The solution for the Mets is easy -- so easy, I can't believe I didn't think of it before.
Sign Yoenis Cespedes.
Sign him to a five-year, $120 million contract with a two-year opt-out and a ton of deferred money.
Cespedes, 30, could claim victory -- he would get the long-term security he wants and a higher average annual value ($24 million) than Justin Upton ($22.125M).
The Mets would win, too -- the five-year term is shorter than Cespedes desires, the deferred money would lower the present-day value of the deal and the opt-out would ensure that the outfielder stays motivated.
"We continue to have conversations with Cespedes' agent," Mets general manager Sandy Alderson told season-ticket holders Tuesday, according to a tweet from the club. "That's all I can say at this time."
To this point, the Mets only have been interested in giving Cespedes a contract of three years or fewer, according to major-league sources. Well, any number of teams are interested in Cespedes for that short of a term. The team that gets him will need to separate from the pack, and the way to do that is by adding years and money.
The Mets should have the money. They have spent a combined $35.5 million on four free agents this offseason -- less than the Marlins, less than the Rockies, less than the Athletics -- and made a trade for second baseman Neil Walker that was essentially cash-neutral. Their payroll, including pending arbitration cases, does not figure to increase much beyond where it was at the end of last season -- about $110 million.
By contrast, the payroll of the Mets' World Series opponent -- the Royals -- figures to top $130 million. The Royals play in Kansas City, a low-revenue market in the Midwest. The Mets play in New York, a high-revenue market in the nation's media capital. What's wrong with this picture?
Mets officials bristle at criticism that they do not spend enough money. Well, they hear such criticism because they ... do ... not ... spend ... enough money.
Cespedes, mind you, is not a perfect fit. He is a better defender in left field than in center, but he likely would need to play center for two seasons until Curtis Granderson's contract expires. Then Cespedes probably would move to right, a position he has yet to play in the majors.
What's more, anyone who expects Cespedes to be the same offensive player he was for the Mets in August and September ... forget it. Cespedes still will produce such streaks on occasion, but let's not forget, we're talking about a hitter with a career .319 on-base percentage.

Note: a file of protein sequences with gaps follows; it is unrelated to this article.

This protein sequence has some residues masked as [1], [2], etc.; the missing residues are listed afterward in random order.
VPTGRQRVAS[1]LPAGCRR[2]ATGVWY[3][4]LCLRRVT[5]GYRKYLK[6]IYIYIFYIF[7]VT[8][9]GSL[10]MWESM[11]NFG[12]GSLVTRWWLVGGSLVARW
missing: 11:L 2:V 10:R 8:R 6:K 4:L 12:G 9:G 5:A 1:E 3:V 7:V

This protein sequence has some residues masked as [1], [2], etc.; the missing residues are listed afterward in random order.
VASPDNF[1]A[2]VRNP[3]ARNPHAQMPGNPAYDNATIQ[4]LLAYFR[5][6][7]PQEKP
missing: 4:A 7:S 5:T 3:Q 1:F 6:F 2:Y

The Mets quietly have constructed a better, deeper position-player roster this offseason, adding Walker, shortstop Asdrubal Cabrera and outfielder Alejandro de Aza. But as presently constituted, they will ask too much of left fielder Michael Conforto, who is entering his first full season, and third baseman David Wright, who will manage spinal stenosis for the rest of his career.
The situation is not much different for the Mets than it was when they acquired Cespedes at the non-waiver trade deadline. They need a force in the middle of their order, a hitter whose presence alone will reduce the pressure on his teammates. Cespedes is that guy. He was that guy in Oakland, that guy in Detroit (though with a deeper lineup) and that guy as the Mets blew past the Nationals for the NL East title last season.
For whatever reason, he wasn't that guy for two months in Boston in 2014, and the Mets would need to tolerate some of his diva-like tendencies -- "not taking batting practice, not hustling during games at times and constantly smoking cigarettes between innings," according to the New York Daily News' John Harper.
Cespedes is not the first superstar with personality quirks, and he will not be the last. But he is the one hitter remaining on the open market who would give the Mets the best chance of maxing out with their otherworldly -- and relatively inexpensive -- starting pitching.
Five years, $120 million, two-year-opt out, a ton of deferred money.
If the Mets don't do it, some other team will.